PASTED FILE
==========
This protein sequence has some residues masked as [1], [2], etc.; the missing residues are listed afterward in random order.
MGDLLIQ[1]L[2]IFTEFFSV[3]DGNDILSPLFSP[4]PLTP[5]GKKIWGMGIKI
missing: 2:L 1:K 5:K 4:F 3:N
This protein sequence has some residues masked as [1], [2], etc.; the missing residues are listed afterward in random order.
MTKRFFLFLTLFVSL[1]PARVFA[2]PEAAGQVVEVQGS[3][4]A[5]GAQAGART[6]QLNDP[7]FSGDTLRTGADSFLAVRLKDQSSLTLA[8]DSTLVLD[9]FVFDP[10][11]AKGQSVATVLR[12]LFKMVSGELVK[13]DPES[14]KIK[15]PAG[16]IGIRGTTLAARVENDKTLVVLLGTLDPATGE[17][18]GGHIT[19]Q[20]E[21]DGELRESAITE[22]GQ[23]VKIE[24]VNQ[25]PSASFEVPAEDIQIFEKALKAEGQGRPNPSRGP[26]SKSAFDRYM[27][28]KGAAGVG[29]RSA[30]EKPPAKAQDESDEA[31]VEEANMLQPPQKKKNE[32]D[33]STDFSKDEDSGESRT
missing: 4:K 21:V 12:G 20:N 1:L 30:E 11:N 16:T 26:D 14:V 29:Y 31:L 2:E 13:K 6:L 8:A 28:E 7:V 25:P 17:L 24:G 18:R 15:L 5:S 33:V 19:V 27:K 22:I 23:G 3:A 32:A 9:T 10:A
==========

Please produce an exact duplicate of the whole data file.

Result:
This protein sequence has some residues masked as [1], [2], etc.; the missing residues are listed afterward in random order.
MGDLLIQ[1]L[2]IFTEFFSV[3]DGNDILSPLFSP[4]PLTP[5]GKKIWGMGIKI
missing: 2:L 1:K 5:K 4:F 3:N
This protein sequence has some residues masked as [1], [2], etc.; the missing residues are listed afterward in random order.
MTKRFFLFLTLFVSL[1]PARVFA[2]PEAAGQVVEVQGS[3][4]A[5]GAQAGART[6]QLNDP[7]FSGDTLRTGADSFLAVRLKDQSSLTLA[8]DSTLVLD[9]FVFDP[10][11]AKGQSVATVLR[12]LFKMVSGELVK[13]DPES[14]KIK[15]PAG[16]IGIRGTTLAARVENDKTLVVLLGTLDPATGE[17][18]GGHIT[19]Q[20]E[21]DGELRESAITE[22]GQ[23]VKIE[24]VNQ[25]PSASFEVPAEDIQIFEKALKAEGQGRPNPSRGP[26]SKSAFDRYM[27][28]KGAAGVG[29]RSA[30]EKPPAKAQDESDEA[31]VEEANMLQPPQKKKNE[32]D[33]STDFSKDEDSGESRT
missing: 4:K 21:V 12:G 20:N 1:L 30:E 11:N 16:T 26:D 14:V 29:Y 31:L 2:E 13:K 6:L 8:A 28:E 7:V 25:P 17:L 24:G 18:R 15:L 5:S 33:V 19:V 27:K 22:I 23:G 3:A 32:A 9:T 10:A